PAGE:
Rowan Bell on the relationship between artist Pablo Picasso and poet Paul Éluard
One of my favourite pictures by Picasso is also one of his simplest and least known. It depicts a woman’s back and head. Her hair is short and sparse, and there is a jewel above her ear. Although the drawing is only a few lines, it’s context and history are intriguing, and it is this I see when looking at its simplicity.
Picasso called it ‘Nu du Dos’ – nude back – and it is like an illustration from a medical textbook. The upper back is hunched in a slouched posture inviting the viewer to interpret this body shape being perhaps due to long periods of concentrated work with the upper body bent forward.
The picture was drawn in 1943 for his friend, the poet Paul Éluard, to raise funds for ‘Maison de la Midinette’ in support of the ‘Syndicat de la Haute Couture’, a union to provide relief to women exploited by the fashion industry – an exploitation depicted by the posture of the naked back. Eighty signed copies of the etching were made. Not all were sold and Éluard later donated the remainder in support of peace to the ‘Mouvement de la Paix’. The picture is evidence of the close friendship between Picasso and Éluard, and of the concerns both artist and poet had for the most vulnerable in society, even at a time when they were at the height of their fame.
‘Nu du Dos’ is evidence of the close friendship between Picasso and Éluard, and of the concerns both artist and poet had for the most vulnerable in society, even at a time when they were at the height of their fame
Éluard has an extraordinary life story, emotionally intertwined with some of the greatest artists of the period. As a child, whilst recovering from illness in a sanitorium in Switzerland, he met the young Russian Helene Dmitrievna Diakanova and fell in love. She was a major influence on his early understanding of great literature, introducing him to the writing of Dostoevsky and Tolstoy, but they were then separated by the tragedy of the First World War.
Éluard served as a soldier in the infantry, and was gassed. Romantically, he was eventually reunited with Helene in marriage in 1917 and – as a surrealist poet in Paris – he became an influential member of the Dadaist movement. But the marriage was complicated by a ménage à trois with Max Ernst, with whom Éluard was collaborating. He and Helene separated and Éluard subsequently wrote some of his most famous love poems:
The curve of your eyes circles my heart,
A circle of dance and sweetness,
Halo of time, nocturnal and sure cradle,
And if I no longer know everything I’ve been through
It’s because your eyes haven’t always seen me.
In the original:
La courbe de tes yeux fait le tour de mon cœur,
Un rond de danse et de douceur,
Auréole du temps, berceau nocturne et sûr,
Et si je ne sais plus tout ce que j’ai vécu
C’est que tes yeux ne m’ont pas toujours vu.
from Capitale de la douleur, published in 1926. Read the whole poem in French here.
Éluard and Helene divorced in 1930. Éluard married Maria Benz, known as Nusch; and Helene went on to have a relationship with Salvador Dalí. She is now perhaps better known under her name of Gala.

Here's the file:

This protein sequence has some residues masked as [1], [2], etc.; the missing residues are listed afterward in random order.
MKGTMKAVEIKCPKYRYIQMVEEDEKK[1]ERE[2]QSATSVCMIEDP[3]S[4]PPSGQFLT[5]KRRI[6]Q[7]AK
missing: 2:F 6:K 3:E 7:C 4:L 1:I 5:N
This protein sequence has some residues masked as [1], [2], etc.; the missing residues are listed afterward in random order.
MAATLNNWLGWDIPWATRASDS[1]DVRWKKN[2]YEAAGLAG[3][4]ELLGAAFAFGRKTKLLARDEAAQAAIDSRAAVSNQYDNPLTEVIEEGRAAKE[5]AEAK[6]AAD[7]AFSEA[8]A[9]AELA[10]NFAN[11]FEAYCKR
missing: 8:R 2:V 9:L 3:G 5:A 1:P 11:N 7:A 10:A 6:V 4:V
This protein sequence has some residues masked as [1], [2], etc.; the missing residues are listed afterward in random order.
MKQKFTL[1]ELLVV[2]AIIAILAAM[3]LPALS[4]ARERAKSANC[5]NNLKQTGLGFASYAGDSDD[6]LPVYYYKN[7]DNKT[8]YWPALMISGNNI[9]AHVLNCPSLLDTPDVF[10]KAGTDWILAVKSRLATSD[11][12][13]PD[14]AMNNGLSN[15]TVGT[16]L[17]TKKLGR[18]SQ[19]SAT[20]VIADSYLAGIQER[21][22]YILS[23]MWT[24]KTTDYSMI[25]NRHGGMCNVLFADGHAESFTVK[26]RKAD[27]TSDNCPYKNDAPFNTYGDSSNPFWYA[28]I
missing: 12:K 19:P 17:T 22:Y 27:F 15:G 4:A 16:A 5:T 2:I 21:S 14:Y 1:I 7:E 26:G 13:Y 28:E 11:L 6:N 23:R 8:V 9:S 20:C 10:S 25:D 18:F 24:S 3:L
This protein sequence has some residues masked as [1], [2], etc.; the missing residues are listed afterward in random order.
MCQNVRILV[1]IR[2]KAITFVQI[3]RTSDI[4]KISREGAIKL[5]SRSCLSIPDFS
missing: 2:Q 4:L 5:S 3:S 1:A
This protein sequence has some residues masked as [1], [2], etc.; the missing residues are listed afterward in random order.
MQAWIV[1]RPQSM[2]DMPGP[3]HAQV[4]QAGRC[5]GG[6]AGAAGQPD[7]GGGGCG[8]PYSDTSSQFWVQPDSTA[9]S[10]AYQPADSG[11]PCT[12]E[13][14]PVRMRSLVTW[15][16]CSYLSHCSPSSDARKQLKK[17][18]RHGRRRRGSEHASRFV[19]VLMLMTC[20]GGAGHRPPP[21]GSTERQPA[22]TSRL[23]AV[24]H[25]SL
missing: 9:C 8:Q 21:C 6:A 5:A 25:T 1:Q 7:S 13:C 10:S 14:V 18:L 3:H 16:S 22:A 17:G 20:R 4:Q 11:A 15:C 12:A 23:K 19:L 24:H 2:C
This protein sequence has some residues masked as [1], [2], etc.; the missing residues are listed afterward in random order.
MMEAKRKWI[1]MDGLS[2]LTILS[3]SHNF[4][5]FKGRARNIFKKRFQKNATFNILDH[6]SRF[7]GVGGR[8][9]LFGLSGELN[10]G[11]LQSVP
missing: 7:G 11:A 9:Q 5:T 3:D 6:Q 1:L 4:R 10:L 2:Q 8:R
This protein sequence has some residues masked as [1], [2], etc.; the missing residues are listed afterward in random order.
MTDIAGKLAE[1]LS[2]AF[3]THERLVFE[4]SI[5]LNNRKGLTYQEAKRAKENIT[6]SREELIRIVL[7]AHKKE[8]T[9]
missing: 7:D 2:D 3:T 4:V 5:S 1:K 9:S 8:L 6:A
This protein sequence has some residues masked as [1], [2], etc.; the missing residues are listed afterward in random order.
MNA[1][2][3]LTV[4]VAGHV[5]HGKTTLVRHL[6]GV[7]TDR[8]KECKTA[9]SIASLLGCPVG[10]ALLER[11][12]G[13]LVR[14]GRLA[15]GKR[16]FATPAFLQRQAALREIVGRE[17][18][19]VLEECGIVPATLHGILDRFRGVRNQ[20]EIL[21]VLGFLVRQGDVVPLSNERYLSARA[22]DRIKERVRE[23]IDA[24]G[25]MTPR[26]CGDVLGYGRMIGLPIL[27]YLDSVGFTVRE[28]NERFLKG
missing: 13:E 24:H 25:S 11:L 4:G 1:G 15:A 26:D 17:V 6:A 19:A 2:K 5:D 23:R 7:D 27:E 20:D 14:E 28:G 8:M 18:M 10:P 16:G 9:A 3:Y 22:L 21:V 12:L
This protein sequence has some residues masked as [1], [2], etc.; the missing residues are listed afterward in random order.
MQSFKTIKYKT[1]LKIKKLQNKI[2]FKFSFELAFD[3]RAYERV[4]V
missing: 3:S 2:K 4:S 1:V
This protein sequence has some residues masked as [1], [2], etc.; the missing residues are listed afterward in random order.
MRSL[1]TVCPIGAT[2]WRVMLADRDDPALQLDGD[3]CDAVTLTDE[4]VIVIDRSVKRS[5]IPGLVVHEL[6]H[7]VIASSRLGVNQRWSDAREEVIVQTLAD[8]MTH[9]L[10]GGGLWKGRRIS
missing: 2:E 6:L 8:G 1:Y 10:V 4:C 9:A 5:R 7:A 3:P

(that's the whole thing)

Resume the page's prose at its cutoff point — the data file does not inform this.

Éluard and Picasso became friends in 1935, just before the outbreak of the Spanish civil war. The depth of the friendship is expressed by Éluard in his book ‘Hommages’:
Picasso, here I see you, and I name you.
I have known your face for a long time, I see it quickly and see it slowly.
A face of my family, a big family made up of trusted friends, friends by day, friends by night, all quite beautiful, very different.
Picasso, ici, je te vois, et je te nomme.
Te connais ton visage depuis longtemps, je le vois vite et le vois lentement.
Un visage de ma famille, une grande famille composée d’amis très sûrs, amis de jour, amis de nuit, tous assez beaux, très différents.
Before the civil war Picasso avoided politics, but as a famous artist he was pressurised to commit his name to the Republican cause and it was said that a political painting by Picasso could be worth a regiment in battle. Picasso’s political awakening was stimulated by Henriette Theodora Markovitch, known as Dora Maar, who was a well-established surrealist photographer and artist when she was introduced to Picasso by Éluard in 1936.
Both Picasso and Éluard were galvanised into radical action by the horror of war. It was after the bombing of an undefended town in 1937 by Nazi warplanes that Picasso painted his iconic masterpiece ‘Guernica’. Dora Maar’s photographs documenting the creation of Guernica reveal the intensity of the few weeks during which Picasso worked, and the painting became a political statement and fulcrum for public opinion.
Both Picasso and Éluard were galvanised into radical action by the horror of war
Éluard also used his skills against the horrors of war, and in 1945 he wrote the poem ‘Liberty’. Is it a great poem when devoid of its context and history? Probably not, but it is one of his better known because copies were dropped by the British RAF over Europe as part of the campaign against Nazi military aggression. The poem is driven by a powerful rhythm and repetition of the last line of each stanza, “I write your name”. The poem starts:
On my schoolboy’s notebook
On my desk and on the trees
On the sand on the snow
I write your name
And by the power of a word
My life returns to me
I am born again to know you
And to name you
Another poem written in the same year is on a very different theme and is about those who are the most vulnerable in society. Entitled ‘Understand who will’ it is just a few lines about the treatment of women in war, but in contrast to ‘Liberty’ it is complex and nuanced. Éluard said of the poem “In that time, in order not to punish the guilty, they mistreated some whores. They even went so far as to shave their heads.”
Understand me who will
For me my remorse was
The hapless one who lay still
On the paving stone